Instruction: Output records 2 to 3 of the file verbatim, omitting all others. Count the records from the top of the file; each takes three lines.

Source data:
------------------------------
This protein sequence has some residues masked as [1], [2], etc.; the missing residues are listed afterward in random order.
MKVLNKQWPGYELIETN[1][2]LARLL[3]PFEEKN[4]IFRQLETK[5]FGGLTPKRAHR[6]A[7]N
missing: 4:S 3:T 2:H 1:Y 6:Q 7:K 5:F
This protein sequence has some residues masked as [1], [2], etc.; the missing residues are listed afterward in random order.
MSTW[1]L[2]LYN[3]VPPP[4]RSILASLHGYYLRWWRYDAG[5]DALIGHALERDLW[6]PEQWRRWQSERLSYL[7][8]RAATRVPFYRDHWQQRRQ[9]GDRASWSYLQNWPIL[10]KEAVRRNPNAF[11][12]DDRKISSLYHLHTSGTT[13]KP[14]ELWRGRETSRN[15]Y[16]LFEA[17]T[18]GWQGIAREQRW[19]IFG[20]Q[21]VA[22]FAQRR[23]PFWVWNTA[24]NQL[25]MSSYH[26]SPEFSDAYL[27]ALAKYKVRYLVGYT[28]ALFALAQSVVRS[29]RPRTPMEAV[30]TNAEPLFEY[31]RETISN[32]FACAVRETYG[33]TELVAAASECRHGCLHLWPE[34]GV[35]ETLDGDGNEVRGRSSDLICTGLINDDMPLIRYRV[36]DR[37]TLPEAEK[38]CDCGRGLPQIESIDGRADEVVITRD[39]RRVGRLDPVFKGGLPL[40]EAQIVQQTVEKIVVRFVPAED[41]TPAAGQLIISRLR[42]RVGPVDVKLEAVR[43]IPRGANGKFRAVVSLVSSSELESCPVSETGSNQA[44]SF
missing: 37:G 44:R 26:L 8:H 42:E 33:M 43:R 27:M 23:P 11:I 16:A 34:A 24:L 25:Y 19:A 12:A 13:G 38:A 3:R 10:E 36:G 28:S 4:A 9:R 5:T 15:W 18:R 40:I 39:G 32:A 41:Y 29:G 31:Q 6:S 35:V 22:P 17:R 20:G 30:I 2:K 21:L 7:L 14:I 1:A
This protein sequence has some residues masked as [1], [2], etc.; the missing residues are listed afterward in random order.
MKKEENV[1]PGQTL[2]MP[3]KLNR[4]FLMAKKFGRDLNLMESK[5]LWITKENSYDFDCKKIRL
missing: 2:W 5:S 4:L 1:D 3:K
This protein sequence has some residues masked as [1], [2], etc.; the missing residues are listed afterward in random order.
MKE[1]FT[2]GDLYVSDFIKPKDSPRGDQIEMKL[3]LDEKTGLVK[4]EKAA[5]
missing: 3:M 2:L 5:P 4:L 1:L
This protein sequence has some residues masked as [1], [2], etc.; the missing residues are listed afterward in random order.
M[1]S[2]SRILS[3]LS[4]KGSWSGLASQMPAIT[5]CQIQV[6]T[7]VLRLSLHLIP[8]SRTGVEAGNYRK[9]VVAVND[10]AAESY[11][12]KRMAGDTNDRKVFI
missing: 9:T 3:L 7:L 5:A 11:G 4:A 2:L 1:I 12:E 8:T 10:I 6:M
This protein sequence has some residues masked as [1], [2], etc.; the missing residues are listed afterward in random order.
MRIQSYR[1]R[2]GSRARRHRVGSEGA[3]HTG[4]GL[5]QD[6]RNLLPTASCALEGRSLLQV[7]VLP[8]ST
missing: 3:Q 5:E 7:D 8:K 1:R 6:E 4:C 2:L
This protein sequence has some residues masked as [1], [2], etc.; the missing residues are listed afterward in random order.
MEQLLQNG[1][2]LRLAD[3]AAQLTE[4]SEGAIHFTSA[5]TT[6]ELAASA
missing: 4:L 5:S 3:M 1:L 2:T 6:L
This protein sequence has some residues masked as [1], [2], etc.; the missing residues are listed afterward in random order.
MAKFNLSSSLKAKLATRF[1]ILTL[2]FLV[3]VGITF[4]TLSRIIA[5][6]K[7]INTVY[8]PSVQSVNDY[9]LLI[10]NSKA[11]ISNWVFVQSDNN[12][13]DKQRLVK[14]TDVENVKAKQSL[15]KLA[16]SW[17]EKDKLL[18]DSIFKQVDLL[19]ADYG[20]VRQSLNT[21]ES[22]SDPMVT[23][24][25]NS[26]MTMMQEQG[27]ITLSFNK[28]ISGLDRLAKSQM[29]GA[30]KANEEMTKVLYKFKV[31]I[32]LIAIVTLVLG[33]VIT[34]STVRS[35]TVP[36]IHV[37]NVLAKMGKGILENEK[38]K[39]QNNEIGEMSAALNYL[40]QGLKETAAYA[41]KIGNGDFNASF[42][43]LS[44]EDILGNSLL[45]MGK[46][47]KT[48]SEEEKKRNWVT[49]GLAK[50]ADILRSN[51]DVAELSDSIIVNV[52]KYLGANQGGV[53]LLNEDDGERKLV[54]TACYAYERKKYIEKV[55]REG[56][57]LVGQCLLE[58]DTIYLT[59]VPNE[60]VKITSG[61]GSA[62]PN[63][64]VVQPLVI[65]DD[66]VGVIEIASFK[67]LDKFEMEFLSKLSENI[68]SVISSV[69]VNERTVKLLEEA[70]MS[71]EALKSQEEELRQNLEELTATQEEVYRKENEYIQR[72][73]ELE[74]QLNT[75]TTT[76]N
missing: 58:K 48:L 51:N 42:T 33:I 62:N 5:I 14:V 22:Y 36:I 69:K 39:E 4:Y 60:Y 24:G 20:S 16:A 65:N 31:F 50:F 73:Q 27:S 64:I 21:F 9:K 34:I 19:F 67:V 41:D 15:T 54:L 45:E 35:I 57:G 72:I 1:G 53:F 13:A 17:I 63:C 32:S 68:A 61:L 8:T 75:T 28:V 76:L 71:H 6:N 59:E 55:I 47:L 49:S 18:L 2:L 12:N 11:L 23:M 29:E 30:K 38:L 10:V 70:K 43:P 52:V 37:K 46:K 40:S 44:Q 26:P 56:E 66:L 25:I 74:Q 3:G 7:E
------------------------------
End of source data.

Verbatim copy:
This protein sequence has some residues masked as [1], [2], etc.; the missing residues are listed afterward in random order.
MSTW[1]L[2]LYN[3]VPPP[4]RSILASLHGYYLRWWRYDAG[5]DALIGHALERDLW[6]PEQWRRWQSERLSYL[7][8]RAATRVPFYRDHWQQRRQ[9]GDRASWSYLQNWPIL[10]KEAVRRNPNAF[11][12]DDRKISSLYHLHTSGTT[13]KP[14]ELWRGRETSRN[15]Y[16]LFEA[17]T[18]GWQGIAREQRW[19]IFG[20]Q[21]VA[22]FAQRR[23]PFWVWNTA[24]NQL[25]MSSYH[26]SPEFSDAYL[27]ALAKYKVRYLVGYT[28]ALFALAQSVVRS[29]RPRTPMEAV[30]TNAEPLFEY[31]RETISN[32]FACAVRETYG[33]TELVAAASECRHGCLHLWPE[34]GV[35]ETLDGDGNEVRGRSSDLICTGLINDDMPLIRYRV[36]DR[37]TLPEAEK[38]CDCGRGLPQIESIDGRADEVVITRD[39]RRVGRLDPVFKGGLPL[40]EAQIVQQTVEKIVVRFVPAED[41]TPAAGQLIISRLR[42]RVGPVDVKLEAVR[43]IPRGANGKFRAVVSLVSSSELESCPVSETGSNQA[44]SF
missing: 37:G 44:R 26:L 8:H 42:E 33:M 43:R 27:M 23:P 11:I 16:A 34:A 24:L 25:Y 19:A 12:A 13:G 38:A 3:R 10:E 36:G 28:S 4:A 9:R 5:T 15:W 18:R 40:I 39:G 32:A 41:Y 29:G 31:Q 6:S 35:V 22:P 17:R 20:G 30:I 2:K 21:L 7:L 14:I 1:A
This protein sequence has some residues masked as [1], [2], etc.; the missing residues are listed afterward in random order.
MKKEENV[1]PGQTL[2]MP[3]KLNR[4]FLMAKKFGRDLNLMESK[5]LWITKENSYDFDCKKIRL
missing: 2:W 5:S 4:L 1:D 3:K